It was 30 years ago on Sunday when activist Alex Odeh entered the offices of the American-Arab Anti-Discrimination Committee in Santa Ana, California, and a pipe bomb exploded – killing him and wounding seven others.
A Palestinian Christian from Jifna who published a poetry book on Palestine called Whispers in Exile, Odeh was reportedly targeted by Jewish Americans who, in the 1980s, stepped up violence against pro-Palestinian activists in the United States.
The attack was quickly declared a civil rights violation and a hate crime and was turned over by local police to the FBI, which continues to offer a $1 million reward for information on the killing.
“This unresolved case is a social injustice,” Congresswoman Loretta Sanchez, whose 46th district includes Santa Ana, told Al Jazeera. She joined a chorus of calls from community leaders and activists urging the FBI to make this case a priority.
“This year marks the 30th anniversary of Alex Odeh’s murder, and his community and family has yet to gain closure and justice for his death. I am frustrated with responses from the FBI and Department of Justice since Odeh’s assassination,” said Sanchez.
“I will continue to fight for answers to Alex’s death and bring those that killed him to justice. We must remember what he stood for and what he dedicated his life to: the pursuit of civil and human rights, as well as peace and mutual understanding between our diverse communities.”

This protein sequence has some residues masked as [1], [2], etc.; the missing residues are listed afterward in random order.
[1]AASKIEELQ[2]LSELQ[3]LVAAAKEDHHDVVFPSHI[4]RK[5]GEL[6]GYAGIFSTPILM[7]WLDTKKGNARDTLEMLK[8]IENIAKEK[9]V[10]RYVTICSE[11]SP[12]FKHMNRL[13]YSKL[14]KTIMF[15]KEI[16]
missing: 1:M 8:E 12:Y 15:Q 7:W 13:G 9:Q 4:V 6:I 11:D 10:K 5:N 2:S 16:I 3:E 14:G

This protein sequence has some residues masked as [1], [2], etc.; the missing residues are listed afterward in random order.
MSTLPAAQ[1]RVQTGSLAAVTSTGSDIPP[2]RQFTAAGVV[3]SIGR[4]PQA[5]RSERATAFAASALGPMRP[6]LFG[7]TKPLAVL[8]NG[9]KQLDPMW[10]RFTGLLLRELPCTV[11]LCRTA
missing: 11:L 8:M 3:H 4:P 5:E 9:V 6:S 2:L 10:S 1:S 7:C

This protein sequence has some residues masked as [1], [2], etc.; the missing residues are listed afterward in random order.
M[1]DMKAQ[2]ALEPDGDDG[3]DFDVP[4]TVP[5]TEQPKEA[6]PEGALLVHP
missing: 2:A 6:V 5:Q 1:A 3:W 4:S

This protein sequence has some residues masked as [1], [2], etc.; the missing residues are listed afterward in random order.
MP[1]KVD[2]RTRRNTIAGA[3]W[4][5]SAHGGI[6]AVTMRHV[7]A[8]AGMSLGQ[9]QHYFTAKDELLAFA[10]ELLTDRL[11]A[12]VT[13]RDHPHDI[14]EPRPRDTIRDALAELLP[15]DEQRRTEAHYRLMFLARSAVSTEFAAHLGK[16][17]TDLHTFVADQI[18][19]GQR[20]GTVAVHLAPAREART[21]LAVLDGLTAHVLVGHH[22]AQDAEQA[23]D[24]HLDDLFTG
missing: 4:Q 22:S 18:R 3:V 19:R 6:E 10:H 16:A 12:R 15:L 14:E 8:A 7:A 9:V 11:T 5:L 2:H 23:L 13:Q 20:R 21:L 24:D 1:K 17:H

Officials of both the FBI and the US Department of Justice told Al Jazeera resolving the case remains a priority.
“The FBI has not allowed the memory of Mr Odeh to fade due to the passage of time,” said David Bowdich, the assistant director of the FBI’s Los Angeles Field Office.
“While exhaustive investigation has been conducted over three decades on this case, members of the Joint Terrorism Task Force continue to investigate proactively and generate new leads. I am hopeful that one day we will solve this case and deliver justice to Mr Odeh’s family.”
No person has been charged with the murder, and no suspects have been named, but community activists continue to point to two American Jews and former members of the Jewish Defense League who fled to Israel.
“The US Attorney’s office supports the FBI’s continued investigation into this case, and our thoughts are with the family of Alexander Odeh, his friends, and the Arab-American Anti-Discrimination Committee on the 30th anniversary of his murder,” said US attorney Eileen M Decker of the central district of California.
“Although the efforts of many dedicated prosecutors and agents over the last 30 years have not solved this case, it remains an active investigation, and we stand willing to prosecute this case when we obtain sufficient evidence to do so.”
Fatina Abdrabboh from the American-Arab Anti-Discrimination Committee said justice demands that the perpetrators be held to account.
“It’s something that must be done,” Abdrabboh said.